Is Anything More Important Than Fire?

December 14, 2011

Fire, Wilderness Survival

Fire has many, many uses for the survivor

When it comes to prepping and survival, there are many important skills that the prepper can and should learn. Administering first aid, foraging for wild edibles, navigating difficult terrain, and preserving food, immediately come to mind.

In my opinion, fire making may be the single most important skill that a prepper or survivor can possess. Why? When fire is available, your opportunities are greatly expanded. Consider some of its many varied uses.

Purifying Water

You must be skeptical of almost all water sources available to you in the wild. By some estimates, 1.8 million people die each year from diarrheal diseases brought on by contaminated water. Even clear, fast moving water can host parasites such as Guardia and Cryptosporidium that can disable or even kill you. Boiling water for at least one minute will effectively kill any microscopic organisms that may cause you intestinal issues.

Cooking Food

Nuts, berries, and other wild edibles can certainly help provide a survivor with the added nourishment that his body so desperately needs when effecting survival. However, it’s extremely difficult maintain the caloric intake your body solely on wild edibles. For longer term survival, you’ll need to look to other food sources such as birds, fish, small mammals, and even worms and insects. Having a fire to cook these animals over will help to eliminate any parasites before you consume them.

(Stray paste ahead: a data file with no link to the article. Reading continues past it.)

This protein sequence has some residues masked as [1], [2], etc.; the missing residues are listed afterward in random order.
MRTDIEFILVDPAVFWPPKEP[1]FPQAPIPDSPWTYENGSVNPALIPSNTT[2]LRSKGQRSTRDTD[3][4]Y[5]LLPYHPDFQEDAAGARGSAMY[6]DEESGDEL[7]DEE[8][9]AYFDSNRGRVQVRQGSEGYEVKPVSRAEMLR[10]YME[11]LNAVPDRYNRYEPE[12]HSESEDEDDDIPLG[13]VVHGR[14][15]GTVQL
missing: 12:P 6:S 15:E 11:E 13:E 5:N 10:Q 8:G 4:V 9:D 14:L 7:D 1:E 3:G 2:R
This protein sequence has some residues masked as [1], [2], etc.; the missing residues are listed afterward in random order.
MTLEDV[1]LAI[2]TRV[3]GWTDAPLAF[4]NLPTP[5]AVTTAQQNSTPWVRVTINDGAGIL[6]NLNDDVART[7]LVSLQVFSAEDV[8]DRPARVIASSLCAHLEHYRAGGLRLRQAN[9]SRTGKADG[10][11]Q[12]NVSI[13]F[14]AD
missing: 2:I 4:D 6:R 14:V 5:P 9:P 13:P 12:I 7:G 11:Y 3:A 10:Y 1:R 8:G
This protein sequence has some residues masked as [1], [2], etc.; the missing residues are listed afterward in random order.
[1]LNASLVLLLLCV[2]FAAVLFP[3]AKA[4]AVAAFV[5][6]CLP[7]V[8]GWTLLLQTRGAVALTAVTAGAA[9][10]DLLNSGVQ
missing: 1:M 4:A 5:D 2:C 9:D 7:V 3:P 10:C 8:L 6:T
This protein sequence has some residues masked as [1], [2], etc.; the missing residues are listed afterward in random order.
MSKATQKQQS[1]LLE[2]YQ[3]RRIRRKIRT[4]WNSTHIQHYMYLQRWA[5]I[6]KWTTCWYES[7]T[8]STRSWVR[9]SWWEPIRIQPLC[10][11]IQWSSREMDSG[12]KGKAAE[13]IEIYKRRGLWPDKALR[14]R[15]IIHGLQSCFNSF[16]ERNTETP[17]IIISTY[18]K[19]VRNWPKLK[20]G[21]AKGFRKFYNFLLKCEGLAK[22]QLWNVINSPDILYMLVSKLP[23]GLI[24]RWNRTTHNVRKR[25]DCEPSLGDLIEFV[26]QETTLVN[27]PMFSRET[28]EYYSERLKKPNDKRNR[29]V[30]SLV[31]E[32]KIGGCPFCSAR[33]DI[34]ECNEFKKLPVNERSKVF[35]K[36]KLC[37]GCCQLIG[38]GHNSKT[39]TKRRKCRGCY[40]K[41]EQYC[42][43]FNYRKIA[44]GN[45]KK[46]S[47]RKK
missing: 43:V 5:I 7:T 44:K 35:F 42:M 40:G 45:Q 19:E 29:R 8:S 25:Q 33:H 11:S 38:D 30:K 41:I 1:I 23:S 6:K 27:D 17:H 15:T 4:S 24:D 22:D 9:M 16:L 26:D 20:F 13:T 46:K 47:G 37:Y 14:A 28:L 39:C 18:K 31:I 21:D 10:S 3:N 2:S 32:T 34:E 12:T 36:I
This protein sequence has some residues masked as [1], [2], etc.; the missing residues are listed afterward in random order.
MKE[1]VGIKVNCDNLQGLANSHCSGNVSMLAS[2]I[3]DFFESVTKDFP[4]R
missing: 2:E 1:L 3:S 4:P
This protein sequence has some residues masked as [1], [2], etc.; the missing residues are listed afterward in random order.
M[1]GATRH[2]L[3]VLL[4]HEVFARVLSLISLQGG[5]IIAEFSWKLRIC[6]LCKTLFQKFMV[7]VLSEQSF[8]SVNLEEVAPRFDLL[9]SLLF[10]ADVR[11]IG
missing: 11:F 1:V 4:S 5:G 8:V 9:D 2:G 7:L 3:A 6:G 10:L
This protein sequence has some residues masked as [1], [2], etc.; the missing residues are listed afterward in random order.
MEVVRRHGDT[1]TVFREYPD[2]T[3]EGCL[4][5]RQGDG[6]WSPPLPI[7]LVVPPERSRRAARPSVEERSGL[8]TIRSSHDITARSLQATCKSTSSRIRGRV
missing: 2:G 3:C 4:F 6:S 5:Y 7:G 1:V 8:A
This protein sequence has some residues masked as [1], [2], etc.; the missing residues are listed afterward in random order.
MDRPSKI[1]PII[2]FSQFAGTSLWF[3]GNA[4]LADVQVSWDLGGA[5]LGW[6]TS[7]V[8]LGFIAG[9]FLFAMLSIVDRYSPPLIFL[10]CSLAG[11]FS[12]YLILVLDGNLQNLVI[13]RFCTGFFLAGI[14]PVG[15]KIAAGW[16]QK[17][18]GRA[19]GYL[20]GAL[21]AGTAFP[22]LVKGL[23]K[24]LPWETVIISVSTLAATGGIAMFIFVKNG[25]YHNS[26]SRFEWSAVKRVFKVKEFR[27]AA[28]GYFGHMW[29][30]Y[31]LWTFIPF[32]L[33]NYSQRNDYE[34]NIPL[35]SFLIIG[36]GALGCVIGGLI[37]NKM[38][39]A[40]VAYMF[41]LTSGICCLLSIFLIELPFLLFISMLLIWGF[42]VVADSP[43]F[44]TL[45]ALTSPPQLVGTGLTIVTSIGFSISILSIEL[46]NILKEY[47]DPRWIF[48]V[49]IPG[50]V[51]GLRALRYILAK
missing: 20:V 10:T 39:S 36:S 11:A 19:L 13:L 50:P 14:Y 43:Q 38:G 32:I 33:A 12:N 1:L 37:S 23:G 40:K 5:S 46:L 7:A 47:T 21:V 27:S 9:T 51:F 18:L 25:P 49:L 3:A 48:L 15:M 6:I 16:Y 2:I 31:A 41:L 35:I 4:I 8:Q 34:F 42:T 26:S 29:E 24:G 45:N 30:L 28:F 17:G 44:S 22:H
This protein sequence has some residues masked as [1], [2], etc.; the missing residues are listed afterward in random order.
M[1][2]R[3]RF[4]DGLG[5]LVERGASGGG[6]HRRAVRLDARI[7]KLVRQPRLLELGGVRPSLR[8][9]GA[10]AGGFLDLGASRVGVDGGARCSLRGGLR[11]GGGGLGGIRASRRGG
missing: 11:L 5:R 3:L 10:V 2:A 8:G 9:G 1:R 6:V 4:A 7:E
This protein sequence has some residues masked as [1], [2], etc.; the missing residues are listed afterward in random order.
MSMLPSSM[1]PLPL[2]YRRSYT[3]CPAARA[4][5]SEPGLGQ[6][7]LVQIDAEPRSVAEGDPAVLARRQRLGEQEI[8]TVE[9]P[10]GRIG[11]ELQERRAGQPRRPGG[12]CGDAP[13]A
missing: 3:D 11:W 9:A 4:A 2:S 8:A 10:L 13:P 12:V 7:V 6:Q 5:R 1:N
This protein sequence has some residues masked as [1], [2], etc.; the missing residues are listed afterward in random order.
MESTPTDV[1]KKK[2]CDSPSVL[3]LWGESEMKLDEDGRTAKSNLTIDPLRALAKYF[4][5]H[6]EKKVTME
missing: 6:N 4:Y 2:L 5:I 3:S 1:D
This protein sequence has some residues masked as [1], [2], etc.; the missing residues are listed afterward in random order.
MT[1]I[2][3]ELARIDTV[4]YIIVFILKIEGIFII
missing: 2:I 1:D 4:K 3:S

Provide Light

Even a small fire helps to provide peace of mind when you hear things go bump in the night. A camp fire brings a sense of security and well being. And that can be priceless when alone in the woods. You can also make small torches to use as a makeshift flashlight.

Sterilizing Instruments

Try as we might to be careful, accidents happen. And some of those accidents may require the use of medical instruments such as a needle for stitches or forceps for removing an object from a puncture wound. Sterilizing the instruments will not guarantee that infections won’t set in, but it will improve your odds. Instruments can be sterilized by boiling in a container of water or by holding them directly over the fire.

Protecting Yourself

Most animals are more afraid of us than we are of them. But there are exceptions. And these animals may just be hungry or territorial enough to attack. The presence of a fire in your campsite may help dissuade them from their intentions.

Signaling Rescuers

When lost, or when searching for someone who is lost, you quickly realize just how big the world is and how small we are in comparison. Searching for a single person in a 100,000 acre national forest is not easy. Building a bright fire at night and a smokey fire during the day expands your signature and helps rescuers locate you.

Making Tools

Fire can be used to fashion tools that will enhance your survival experience. The heat of a fire can be used to fire-harden a stick into a much stronger device that can be used as a spear, shovel, or animal trap. Hot coals can also be strategically placed on pieces of wood to hollow out bowls and spoons.

Producing Ash and Charcoal

Hardwood ash and charcoal from a fire can be used for a number of purposes in survival situations. Eaten in small amounts, charcoal can help to settle an upset or overly acidic stomach. Ash is also a key ingredient in primitive soap making techniques.

Staying Warm

Of course, one of the most important and obvious uses of fire is to help keep you warm during a cold winter’s night. Building a fire near your shelter can help provide you with the heat you’ll need to survive the night. Better yet, you can bury hot coals beneath your sleeping area to warm the earth under you.

Drying Clothes